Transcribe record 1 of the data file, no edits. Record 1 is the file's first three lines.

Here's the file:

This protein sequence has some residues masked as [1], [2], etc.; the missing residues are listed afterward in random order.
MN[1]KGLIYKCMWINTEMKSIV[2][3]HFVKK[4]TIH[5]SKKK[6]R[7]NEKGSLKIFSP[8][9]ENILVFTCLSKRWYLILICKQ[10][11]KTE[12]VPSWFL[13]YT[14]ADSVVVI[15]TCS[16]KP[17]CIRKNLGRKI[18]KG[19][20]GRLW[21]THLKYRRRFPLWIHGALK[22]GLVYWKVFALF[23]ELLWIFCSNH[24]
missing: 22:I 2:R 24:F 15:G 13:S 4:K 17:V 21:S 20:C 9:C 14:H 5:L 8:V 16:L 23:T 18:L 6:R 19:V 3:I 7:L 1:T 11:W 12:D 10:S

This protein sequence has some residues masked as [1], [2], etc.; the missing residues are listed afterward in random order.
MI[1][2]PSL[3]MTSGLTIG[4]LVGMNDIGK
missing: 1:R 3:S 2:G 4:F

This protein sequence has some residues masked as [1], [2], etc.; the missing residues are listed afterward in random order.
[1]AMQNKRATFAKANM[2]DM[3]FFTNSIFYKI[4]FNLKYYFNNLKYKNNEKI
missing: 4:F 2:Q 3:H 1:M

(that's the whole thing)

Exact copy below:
This protein sequence has some residues masked as [1], [2], etc.; the missing residues are listed afterward in random order.
MN[1]KGLIYKCMWINTEMKSIV[2][3]HFVKK[4]TIH[5]SKKK[6]R[7]NEKGSLKIFSP[8][9]ENILVFTCLSKRWYLILICKQ[10][11]KTE[12]VPSWFL[13]YT[14]ADSVVVI[15]TCS[16]KP[17]CIRKNLGRKI[18]KG[19][20]GRLW[21]THLKYRRRFPLWIHGALK[22]GLVYWKVFALF[23]ELLWIFCSNH[24]
missing: 22:I 2:R 24:F 15:G 13:S 4:K 17:V 21:S 20:C 9:C 14:H 5:L 8:V 16:L 23:T 18:L 6:R 19:V 3:I 7:L 1:T 11:W 12:D 10:S